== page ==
There’s some bizarre bullshit halfway into the Rumble involving a short-lived tag team known as the Samoan SWAT Team. A large, bald man with facepaint is #15. He comes into the ring, lasts over a minute and gets dumped out by Vader. On his way up back to the entrance #16, his identical twin brother, walks out. They both go to the ring and attack Yokozuna and Vader, only to be easily disposed of. I don’t know if that’s the best way to get your new team over.
After Vader is eliminated, he goes on a rampage and clears the ring of everyone. He also punches the hell out of Michaels’ vulnerable head. Everyone has been thrown over the top rope by Vader except for Owen, but President Gorilla Monsoon allows everyone to reenter the ring.
Later on, after recuperating, Michaels leaves the ring to discover that Lawler is still hiding out. He drags the King, kicking and screaming, back into the ring, where he smacks him around and gives him a long-overdue elimination.
As the match reaches towards the end, it features some fights that look extra interesting in retrospect. For instance, a rare brawl between Steve Austin as the Ringmaster vs. Kevin Nash as Diesel. You even have Diesel vs. Isaac Yankem, which is funny in its own right. Mary Jannetty goes after Michaels upon entering yet again, which doesn’t feel right when Michaels is a face. The Ringmaster is eliminated by Fatu; an act that seems both random and fitting when you look at their future “mystery driver” feud.
What’s truly intriguing about this match is the foreshadowed changing of the guards. The match focused on Diesel and Shawn Michaels. It’s the final days of the Clique in the WWF and the New Generation Era. By the time of the Attitude Era, both men would be gone from the company for varying reasons. At the same time, look at those making their marks in the match. They have different gimmicks, but they’ll go on to help shape the company in the years to come.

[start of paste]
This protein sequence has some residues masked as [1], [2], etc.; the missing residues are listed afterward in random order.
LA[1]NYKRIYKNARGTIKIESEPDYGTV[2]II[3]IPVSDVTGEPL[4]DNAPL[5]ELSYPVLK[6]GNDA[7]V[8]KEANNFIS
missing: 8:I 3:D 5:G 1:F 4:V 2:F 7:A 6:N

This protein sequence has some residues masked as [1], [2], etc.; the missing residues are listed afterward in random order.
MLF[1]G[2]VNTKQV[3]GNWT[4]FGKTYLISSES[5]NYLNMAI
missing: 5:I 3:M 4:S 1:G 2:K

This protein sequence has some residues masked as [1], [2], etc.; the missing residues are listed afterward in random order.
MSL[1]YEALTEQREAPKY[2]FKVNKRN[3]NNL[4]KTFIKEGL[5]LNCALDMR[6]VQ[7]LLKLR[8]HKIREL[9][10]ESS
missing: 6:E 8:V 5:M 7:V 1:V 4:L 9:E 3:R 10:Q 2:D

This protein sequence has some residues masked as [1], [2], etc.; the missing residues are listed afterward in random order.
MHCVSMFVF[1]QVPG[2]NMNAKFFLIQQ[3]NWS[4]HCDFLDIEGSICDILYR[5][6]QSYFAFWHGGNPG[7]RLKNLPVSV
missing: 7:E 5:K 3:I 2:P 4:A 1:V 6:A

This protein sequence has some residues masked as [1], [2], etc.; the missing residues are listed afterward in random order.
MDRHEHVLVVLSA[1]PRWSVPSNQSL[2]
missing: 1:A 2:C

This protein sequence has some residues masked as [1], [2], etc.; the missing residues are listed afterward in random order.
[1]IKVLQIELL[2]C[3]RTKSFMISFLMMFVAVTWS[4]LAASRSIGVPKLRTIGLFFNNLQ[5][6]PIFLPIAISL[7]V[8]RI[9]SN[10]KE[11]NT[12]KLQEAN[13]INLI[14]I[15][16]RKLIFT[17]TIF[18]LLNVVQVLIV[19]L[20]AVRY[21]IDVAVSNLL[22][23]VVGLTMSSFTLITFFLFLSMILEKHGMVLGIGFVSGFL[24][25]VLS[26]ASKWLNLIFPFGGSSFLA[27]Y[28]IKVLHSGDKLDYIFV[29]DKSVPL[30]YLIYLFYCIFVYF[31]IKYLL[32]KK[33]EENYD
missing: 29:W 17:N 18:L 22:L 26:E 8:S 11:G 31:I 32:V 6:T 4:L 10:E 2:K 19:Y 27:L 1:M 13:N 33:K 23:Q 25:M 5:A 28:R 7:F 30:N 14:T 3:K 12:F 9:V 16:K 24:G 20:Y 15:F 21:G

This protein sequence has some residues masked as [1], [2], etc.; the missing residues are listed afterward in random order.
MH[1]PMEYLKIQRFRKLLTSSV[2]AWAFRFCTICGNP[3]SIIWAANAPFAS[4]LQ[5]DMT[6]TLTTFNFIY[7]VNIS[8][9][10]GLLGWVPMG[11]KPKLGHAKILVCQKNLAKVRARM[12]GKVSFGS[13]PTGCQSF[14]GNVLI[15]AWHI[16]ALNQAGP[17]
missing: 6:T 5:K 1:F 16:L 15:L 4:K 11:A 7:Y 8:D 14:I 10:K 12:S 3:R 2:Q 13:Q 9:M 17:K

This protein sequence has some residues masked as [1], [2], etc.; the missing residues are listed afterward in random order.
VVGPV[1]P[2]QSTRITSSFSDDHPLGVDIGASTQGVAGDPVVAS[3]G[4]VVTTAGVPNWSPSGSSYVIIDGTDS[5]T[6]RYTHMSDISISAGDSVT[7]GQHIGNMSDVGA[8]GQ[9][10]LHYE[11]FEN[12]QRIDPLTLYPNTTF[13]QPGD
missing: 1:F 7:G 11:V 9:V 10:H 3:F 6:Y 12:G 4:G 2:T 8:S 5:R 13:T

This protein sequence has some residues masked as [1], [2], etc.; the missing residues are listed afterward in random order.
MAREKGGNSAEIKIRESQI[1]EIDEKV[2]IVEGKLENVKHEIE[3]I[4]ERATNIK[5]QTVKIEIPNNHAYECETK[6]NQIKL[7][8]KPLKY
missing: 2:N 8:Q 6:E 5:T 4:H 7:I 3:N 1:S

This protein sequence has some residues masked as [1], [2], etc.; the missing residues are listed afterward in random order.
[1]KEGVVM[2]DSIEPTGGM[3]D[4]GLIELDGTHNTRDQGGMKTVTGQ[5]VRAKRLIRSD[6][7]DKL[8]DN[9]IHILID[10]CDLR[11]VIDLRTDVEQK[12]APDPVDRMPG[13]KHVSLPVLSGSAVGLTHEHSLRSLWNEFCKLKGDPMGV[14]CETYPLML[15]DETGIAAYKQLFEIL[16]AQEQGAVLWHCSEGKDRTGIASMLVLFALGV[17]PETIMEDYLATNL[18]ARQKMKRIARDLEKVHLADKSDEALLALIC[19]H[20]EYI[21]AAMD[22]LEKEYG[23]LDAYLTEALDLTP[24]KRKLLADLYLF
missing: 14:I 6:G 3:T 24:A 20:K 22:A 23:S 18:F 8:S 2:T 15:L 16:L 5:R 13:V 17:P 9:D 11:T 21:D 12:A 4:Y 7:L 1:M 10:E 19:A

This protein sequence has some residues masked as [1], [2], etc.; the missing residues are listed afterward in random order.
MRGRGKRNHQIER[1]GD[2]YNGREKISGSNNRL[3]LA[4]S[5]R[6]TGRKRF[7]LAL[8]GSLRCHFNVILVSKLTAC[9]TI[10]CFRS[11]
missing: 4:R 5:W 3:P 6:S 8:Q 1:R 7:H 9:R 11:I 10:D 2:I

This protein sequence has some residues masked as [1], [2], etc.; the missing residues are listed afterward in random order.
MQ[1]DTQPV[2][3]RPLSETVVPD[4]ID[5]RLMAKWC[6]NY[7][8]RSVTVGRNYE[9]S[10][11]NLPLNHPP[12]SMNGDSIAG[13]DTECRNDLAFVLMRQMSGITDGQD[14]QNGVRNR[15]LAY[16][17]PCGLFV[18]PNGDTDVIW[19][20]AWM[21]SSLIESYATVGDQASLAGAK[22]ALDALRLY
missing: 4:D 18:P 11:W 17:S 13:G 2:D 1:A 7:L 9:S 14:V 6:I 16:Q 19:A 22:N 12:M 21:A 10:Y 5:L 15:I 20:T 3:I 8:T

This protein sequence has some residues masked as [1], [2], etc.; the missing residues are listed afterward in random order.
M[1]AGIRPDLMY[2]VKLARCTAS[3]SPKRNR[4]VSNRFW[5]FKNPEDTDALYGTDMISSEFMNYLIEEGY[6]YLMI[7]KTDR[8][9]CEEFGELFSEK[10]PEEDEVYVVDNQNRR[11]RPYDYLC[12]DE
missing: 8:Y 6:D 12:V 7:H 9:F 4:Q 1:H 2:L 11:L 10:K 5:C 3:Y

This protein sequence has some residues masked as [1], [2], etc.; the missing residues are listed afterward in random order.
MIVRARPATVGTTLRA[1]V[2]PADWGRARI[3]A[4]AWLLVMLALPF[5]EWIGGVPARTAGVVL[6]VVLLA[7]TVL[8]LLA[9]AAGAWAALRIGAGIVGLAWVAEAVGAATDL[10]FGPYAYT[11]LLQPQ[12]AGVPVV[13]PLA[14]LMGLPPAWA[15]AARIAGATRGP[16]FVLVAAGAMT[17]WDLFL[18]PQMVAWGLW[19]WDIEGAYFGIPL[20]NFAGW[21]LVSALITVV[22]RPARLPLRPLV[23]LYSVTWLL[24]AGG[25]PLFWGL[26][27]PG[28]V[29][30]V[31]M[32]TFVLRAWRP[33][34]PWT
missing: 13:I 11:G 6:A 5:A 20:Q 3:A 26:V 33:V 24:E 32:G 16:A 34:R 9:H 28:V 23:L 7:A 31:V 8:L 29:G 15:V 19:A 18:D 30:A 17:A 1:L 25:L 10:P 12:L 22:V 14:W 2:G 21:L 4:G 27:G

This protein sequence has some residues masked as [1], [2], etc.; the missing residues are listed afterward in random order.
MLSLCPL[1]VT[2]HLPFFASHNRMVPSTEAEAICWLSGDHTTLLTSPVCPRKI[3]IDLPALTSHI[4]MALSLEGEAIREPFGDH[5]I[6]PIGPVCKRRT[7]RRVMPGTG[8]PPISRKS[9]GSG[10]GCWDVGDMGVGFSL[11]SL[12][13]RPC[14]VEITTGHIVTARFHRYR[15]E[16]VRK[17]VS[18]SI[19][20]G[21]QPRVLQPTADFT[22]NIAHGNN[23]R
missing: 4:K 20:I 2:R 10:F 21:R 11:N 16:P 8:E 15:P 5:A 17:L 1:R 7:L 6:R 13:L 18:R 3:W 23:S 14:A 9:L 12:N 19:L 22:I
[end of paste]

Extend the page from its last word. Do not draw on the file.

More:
I’m talking about the Ringmaster (Steve Austin), Isaac Yankem (Kane), Fatu in his “Make a Difference” gimmick (Rikishi) and Kama (The Godfather) being in the ring after #30 has entered. Or how the two longest lasting entrants are the blue-blooded Hunter Hearst Helmsley (“The Game” Triple H) and “Sparkplug” Bob Holly (Hardcore Holly). They all evolved and their careers, the company and the business are better for it.
The ending is very sudden, with a final four of Diesel, Michaels, Kama and the Bulldog. Michaels throws out Bulldog on one side of the ring as Diesel throws out Kama on the other side a couple seconds later. Diesel turns around and gets hit with Sweet Chin Music, sending him out. Diesel cools off enough not to kill his buddy, but still takes it out on the Bulldog and later the Undertaker.
While the WWF intended for Shawn Michaels to make it to Wrestlemania for months, a lot of the booking, including this match, made it feel a lot more up in the air than it really was. Plus, unlike the Austin and Rock wins, there was the underlying question of what would happen between him and Diesel.
Longest time: Hunter Hearst Helmsley (48:01 in addition to wrestling a match at 6:25)
Shortest time: SWAT Team #2 (0:24)
Most eliminations: Shawn Michaels (8)
Best elimination: Without a doubt the Vader vs. Yokozuna spot. The two are meant to be on the same side, but they keep butting heads until the start grappling with each other. As they lean on the ropes, Shawn Michaels dives over, grabs them by the legs and flips both of them over and out. When you consider the weight of the two, the way they were pushing Vader at the time and how unstoppable Yokozuna is supposed to be in Royal Rumbles, this act is pretty damn impressive.
Tomorrow we break into the top ten.